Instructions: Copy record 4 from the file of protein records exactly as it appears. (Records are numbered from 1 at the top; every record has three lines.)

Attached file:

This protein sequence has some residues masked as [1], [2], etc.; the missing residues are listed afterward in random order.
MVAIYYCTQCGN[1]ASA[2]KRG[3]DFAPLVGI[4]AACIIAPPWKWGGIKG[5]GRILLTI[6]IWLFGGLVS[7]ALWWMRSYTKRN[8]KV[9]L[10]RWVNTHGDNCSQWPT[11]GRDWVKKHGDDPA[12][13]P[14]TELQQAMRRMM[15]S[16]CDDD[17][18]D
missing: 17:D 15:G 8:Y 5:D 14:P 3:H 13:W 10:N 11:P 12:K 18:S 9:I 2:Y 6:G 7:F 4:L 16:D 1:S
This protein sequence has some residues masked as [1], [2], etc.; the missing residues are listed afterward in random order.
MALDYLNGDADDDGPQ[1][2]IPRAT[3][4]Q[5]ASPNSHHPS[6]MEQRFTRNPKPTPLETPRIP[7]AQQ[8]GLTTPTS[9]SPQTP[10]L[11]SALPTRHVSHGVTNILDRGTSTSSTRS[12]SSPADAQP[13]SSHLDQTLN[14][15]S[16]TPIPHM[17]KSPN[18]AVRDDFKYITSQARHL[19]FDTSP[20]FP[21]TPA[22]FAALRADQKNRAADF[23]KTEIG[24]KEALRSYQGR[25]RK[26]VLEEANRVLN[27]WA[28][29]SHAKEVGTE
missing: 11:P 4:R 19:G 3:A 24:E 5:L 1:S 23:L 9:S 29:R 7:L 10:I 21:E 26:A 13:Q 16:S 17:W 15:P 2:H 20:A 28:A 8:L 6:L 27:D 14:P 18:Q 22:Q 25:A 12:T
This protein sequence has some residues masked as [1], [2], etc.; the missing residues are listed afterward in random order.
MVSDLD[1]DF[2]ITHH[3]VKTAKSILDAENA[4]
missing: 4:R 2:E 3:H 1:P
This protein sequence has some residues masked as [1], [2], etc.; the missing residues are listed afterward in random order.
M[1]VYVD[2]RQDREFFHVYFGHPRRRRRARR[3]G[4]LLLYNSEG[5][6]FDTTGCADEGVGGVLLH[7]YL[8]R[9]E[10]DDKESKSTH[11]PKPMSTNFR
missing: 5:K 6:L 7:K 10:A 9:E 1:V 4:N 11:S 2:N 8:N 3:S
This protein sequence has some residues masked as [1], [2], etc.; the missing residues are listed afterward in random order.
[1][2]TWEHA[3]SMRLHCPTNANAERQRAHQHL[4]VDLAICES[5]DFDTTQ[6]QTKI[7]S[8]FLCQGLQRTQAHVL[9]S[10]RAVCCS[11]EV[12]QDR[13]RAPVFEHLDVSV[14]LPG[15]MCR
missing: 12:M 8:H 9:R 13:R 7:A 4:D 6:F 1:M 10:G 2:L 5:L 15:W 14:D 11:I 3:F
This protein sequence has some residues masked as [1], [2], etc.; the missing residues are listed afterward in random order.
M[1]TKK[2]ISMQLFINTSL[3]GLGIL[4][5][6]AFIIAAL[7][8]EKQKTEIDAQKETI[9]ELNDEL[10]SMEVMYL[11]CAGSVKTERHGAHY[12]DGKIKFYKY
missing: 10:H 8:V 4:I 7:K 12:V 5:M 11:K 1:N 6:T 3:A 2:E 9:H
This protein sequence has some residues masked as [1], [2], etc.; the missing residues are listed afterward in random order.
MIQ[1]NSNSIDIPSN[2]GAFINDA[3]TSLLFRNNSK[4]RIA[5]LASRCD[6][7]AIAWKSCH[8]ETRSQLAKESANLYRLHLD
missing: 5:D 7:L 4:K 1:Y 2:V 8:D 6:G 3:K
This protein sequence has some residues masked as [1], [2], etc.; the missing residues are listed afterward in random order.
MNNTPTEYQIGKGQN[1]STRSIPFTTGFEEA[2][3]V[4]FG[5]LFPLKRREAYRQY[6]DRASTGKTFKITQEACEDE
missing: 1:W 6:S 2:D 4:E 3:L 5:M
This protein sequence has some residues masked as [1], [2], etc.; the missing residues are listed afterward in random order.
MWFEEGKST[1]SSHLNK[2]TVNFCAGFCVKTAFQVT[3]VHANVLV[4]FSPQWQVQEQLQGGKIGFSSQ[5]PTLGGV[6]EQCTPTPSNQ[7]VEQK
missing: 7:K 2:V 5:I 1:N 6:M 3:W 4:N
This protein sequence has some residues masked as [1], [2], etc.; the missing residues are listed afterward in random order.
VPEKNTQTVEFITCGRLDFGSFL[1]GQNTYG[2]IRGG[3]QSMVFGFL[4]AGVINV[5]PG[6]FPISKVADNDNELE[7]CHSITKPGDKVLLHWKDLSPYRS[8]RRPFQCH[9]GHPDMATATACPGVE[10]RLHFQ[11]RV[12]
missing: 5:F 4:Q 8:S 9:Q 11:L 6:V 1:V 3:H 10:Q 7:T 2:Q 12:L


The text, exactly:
This protein sequence has some residues masked as [1], [2], etc.; the missing residues are listed afterward in random order.
M[1]VYVD[2]RQDREFFHVYFGHPRRRRRARR[3]G[4]LLLYNSEG[5][6]FDTTGCADEGVGGVLLH[7]YL[8]R[9]E[10]DDKESKSTH[11]PKPMSTNFR
missing: 5:K 6:L 7:K 10:A 9:E 1:V 4:N 11:S 2:N 8:N 3:S